By DON CAMERON



Taine Randell, spurned by the national selectors after he led the All Blacks on their European tour late last year, will return to the limelight when he leads the New Zealand Barbarians in the special match against an England XV at Twickenham on December 20.



The match is a welcome-home party for the World Cup-winning England team, and the 66-year-old New Zealand club will be the special guests.



Plans for the match were completed the evening before England returned in triumph from Australia on Tuesday.

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By the time the victors had left Heathrow Airport, the 75,000 tickets for the match had been reserved.



"It is a great honour for our club to be invited to such a special match," said Ken Eglinton, an Otago and New Zealand University wing in the 60s and now the Barbarians president.



"Finding available players has not been easy," Eglinton said, "but we are delighted to have Taine lead our side.



"He captained the Barbarians in their last major match, against New Zealand Maori last year, and his form and leadership were splendid."



The Barbarians have also obtained one of New Zealand rugby's great heroes, Bryan Williams, as coach.



Over the past three years Williams (with Mark Anscombe) has coached the successful Auckland development squad.



In the Barbarians tradition, their club captain, Don McKay, the Auckland and All Black wing, will also be involved in the team organisation.



While plans for the match quickly firmed as soon as the Rugby Football Union decided to stage the special match at Twickenham, the Barbarians have been quietly working towards such a major match for the past 18 months.



Last year, when the RFU realised it might not have any major money-making matches in the November-December period, it asked the Barbarians if they could take an invitation team to England.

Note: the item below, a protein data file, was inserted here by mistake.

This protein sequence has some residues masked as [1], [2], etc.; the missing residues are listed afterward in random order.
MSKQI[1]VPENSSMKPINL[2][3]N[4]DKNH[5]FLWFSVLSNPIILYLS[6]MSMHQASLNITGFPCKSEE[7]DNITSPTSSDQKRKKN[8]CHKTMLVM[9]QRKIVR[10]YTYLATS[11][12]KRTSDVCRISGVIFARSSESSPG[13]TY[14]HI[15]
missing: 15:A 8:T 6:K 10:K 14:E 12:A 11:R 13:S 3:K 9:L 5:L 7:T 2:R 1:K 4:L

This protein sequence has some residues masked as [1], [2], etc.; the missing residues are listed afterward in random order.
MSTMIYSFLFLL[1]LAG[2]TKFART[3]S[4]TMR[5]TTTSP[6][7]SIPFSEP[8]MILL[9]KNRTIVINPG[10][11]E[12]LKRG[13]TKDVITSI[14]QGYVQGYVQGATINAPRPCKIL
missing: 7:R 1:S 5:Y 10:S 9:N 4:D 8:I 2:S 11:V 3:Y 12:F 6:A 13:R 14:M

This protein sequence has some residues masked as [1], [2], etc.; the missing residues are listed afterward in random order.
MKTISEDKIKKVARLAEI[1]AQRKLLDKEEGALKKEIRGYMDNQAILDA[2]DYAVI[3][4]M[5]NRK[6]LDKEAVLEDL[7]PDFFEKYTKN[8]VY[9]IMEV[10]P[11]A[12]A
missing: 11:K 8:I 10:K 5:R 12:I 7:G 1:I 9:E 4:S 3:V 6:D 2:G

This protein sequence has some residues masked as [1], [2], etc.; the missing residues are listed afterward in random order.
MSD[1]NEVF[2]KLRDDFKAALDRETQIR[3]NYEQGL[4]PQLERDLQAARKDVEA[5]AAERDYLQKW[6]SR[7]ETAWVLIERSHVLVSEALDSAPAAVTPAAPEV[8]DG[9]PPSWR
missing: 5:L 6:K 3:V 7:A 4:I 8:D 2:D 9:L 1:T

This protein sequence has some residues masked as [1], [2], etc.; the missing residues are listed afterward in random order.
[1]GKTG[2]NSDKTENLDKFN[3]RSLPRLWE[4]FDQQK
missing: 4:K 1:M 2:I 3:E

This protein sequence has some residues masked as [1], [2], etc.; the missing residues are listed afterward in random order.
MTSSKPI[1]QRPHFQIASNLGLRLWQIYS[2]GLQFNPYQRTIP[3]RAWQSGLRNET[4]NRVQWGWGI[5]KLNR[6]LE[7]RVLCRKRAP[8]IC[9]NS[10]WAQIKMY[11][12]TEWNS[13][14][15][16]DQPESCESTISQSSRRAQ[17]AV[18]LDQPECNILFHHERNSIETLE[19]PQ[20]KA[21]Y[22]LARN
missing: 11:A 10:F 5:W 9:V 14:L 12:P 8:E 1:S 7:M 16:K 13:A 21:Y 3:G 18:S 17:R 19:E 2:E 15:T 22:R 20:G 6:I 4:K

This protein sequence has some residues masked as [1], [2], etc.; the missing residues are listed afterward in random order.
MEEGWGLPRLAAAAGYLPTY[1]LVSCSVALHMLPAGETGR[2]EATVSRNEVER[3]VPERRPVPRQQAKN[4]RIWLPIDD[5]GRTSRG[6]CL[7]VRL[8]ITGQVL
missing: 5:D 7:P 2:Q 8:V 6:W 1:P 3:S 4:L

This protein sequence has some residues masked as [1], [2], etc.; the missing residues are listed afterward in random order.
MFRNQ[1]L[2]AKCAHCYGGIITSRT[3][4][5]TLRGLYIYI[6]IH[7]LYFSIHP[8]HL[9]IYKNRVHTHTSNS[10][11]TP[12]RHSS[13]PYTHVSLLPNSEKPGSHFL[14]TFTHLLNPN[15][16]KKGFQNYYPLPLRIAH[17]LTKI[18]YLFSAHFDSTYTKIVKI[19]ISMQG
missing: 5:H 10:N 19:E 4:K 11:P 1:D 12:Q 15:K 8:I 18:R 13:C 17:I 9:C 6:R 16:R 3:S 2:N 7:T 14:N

For many months the Barbarians were involved in discussions on such an expedition with the RFU, the New Zealand Rugby Union and various British promoters.



However, the NZRFU agreed to send some of its All Blacks on a late-year tour of France, England and Wales, and the Barbarians tour idea was shelved.



This year, when England realised the World Cup would cut across any November-December money-raising matches, the Barbarians plan was pulled out of its pigeon hole and the long, patient negotiations resumed - and were fast-tracked once England became prime candidates to win the cup.



"Even then, getting players has not been easy," Eglinton said.



"The top British clubs involved in the Zurich Premiership each agreed to release a maximum of three players.



"However, clubs with three members of the England squad could not release to us any New Zealand players on their books."



That could affect the availability of recent All Blacks Bruce Reihana, Daryl Gibson and Mark Robinson, who are playing in Britain.



"We realise that this could be a showcase match for New Zealand rugby, and that it is important we field a team of high quality," Eglinton said.



"So we are in discussion with the New Zealand union over the release of players, especially where this follows the Barbarian tradition of promoting exciting young players."



The team are selected by the club.